(Selling process and communication)
The central theme of our last analysis here is that the communication view of the selling process is a much richer and comprehensive view of salesmanship and that personal selling is an oral presentation in conversation (by the salesperson) with one or more prospects for the purpose of making sales. We listed the following selling steps:
1. Pre-sale preparation,
3. Pre-approach and approach,
4. Sales presentation or sales interview, and
5. Post-sale activities.
We ended by stating that a good detailing presentation must:
(i) be complete
(ii) be clear, and leave no vagueness in the prospect’s mind
(iii) remove competition from the picture
(iv) win confidence of prospect to prescribe, to recommend and to buy.
The salesman uses the sales talk, testimonials, guarantees, reference to KOL and other means of creating confidence, as well as a demonstration of the product, if possible, to achieve these objectives.
The problem-solving approach should be adopted by the salesman. The product offered on sale must offer adequate solutions to the buyer’s needs, difficulties and specific problems. Also, objections should be regarded as a cue that your sales presentation is not yet convincing enough and so not yet complete.
Two major and crucial events that come up in detailing are:
Objection: This can be described as any obstacle in the way of achieving the very objective of the sales call. At any stage during the sales interview, the salesman may be confronted by an objection. Prospects will always try to resist sale by raising arguments for not buying the product. Objections can be around efficacy, packaging, side-effect, price, availability, etc. Unless the objection is satisfactorily answered, the sale cannot take place.
A prospect who raises objections is easier to satisfy than a prospect who does not show any interest in the proposition. The clever salesman will always welcome all objections, interpret the objections correctly, and remove them tactfully, without arguing with the customer. He may sometimes even anticipate an objection and forestall it.
Close: The close is the act of actually getting the prospect’s commitment to buy or prescribe or to try your sample, etc. It is the culmination of the efforts so far made by the salesman, and is, therefore, the climax of the entire sales process. A salesman who cannot close the sale cannot in the real sense be called a successful salesman. It is very important for the salesman to be alert and find out the right moment at which to close the sale.
The salesman must watch for every sign which may indicate that the prospect is willing to buy, and apply the close with any of the many closing techniques. He must also remember that the initiative must come from him. A sale is never complete until the product is finally in the hands of a satisfied user. The salesman alone can assure such completion of sale.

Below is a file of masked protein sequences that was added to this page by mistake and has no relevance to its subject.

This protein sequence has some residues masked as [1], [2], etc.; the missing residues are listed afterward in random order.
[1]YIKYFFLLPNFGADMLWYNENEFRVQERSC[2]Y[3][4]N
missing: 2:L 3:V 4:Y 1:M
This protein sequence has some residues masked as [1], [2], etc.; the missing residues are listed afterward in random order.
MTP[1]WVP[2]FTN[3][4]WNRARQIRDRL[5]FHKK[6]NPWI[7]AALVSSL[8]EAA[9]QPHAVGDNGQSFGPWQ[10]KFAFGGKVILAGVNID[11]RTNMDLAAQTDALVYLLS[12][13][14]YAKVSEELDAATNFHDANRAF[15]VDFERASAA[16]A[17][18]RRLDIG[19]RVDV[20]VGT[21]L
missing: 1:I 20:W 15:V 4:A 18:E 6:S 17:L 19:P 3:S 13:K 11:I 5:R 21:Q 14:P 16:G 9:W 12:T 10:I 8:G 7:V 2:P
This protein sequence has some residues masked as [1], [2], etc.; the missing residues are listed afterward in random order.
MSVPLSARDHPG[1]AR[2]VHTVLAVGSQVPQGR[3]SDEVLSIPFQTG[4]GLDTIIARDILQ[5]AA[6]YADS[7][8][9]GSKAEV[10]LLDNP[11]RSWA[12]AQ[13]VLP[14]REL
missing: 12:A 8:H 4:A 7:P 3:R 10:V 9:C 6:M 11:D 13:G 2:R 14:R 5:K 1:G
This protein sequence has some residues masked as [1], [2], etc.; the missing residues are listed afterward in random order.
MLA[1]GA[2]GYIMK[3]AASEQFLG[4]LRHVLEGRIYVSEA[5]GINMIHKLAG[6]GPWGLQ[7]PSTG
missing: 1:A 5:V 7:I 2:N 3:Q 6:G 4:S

Step 5: The Follow-Up (Post-Sale Contacts):
Moving the customer to the action stage (the purchase decision) does not complete the salesman’s task. He must write the order, arrange for dispatch and delivery of the product, agree payment terms and timing, reassure the buyer on the wisdom of his decision, and minimise his dissatisfaction, if any.
The salesman should contact the customer frequently to maintain his goodwill and smoothen over any post-purchase problems. The follow up is a good source of feedback to the salesman.
Personal selling/presentation notes:
A sale is made, not in the mind of the salesman, nor over the counter, but in the mind of the buyer. Let the buyer decide to purchase not because you want him to do so but because he himself is motivated (set into motion) to buy your product because it is going to solve his problem and satisfy his wants.
The salesman must develop the faculty of empathy i.e., mind or thought reading of the customers. This will provide him with accurate information of his (buyer’s) motives, feelings, emotions, attitude etc. Buying motives enable the salesman to know why a person buys his products.
A knowledge of various types of customers, their attitudes and/behaviour and ability to recognise and handle the different types of customers is a basic requirement for success in selling.
Personal selling success tips:
The solution must be adequate and it must create a pleasant feeling in the buyer’s mind. The problem-solving approach should be adopted by the MSR in the sales presentation.
The product or service and the brand must be considered adequate by the buyer. The buyer must experience a (pleasant) feeling of anticipated satisfaction when thinking of the product or service and the brand.
The salesman is called first to emphasise the need for the product or service by showing the doctor the product’s features and the concomitant “bundle of benefits” he or his patient stands to enjoy by recommending the product. Then he has to indicate that the product is adequate in solving the buyer’s problem.
If the prospect knows the problem or need and is also aware of the product which can satisfy his need, the salesman will have to emphasize the brand name and convince the buyer that his brand is the solution to the problem.
If the prospect recognises quite well his need, solution to his problem and also your brand name, the only points to be stressed are conviction and purchase. When a salesman presents against a rival brand to a customer, he shall give more emphasis on the adequacy of his brand and the benefits it is capable of creating.
Tunde Oyeniran B Pharm, MBA, a Sales/Marketing Strategist, Selling/Sales Management Trainer and Personal Sales Coach is the Lead Consultant, Ekini White Tulip Consulting Limited, Lagos. We deliver Training, Recruitment and Field Force Management Solutions .Feedback- Channels: 080-2960-6103 (SMS/WhatsApp) /email@example.com or check out https://fb.me/EkiniWhiteTulipConsulting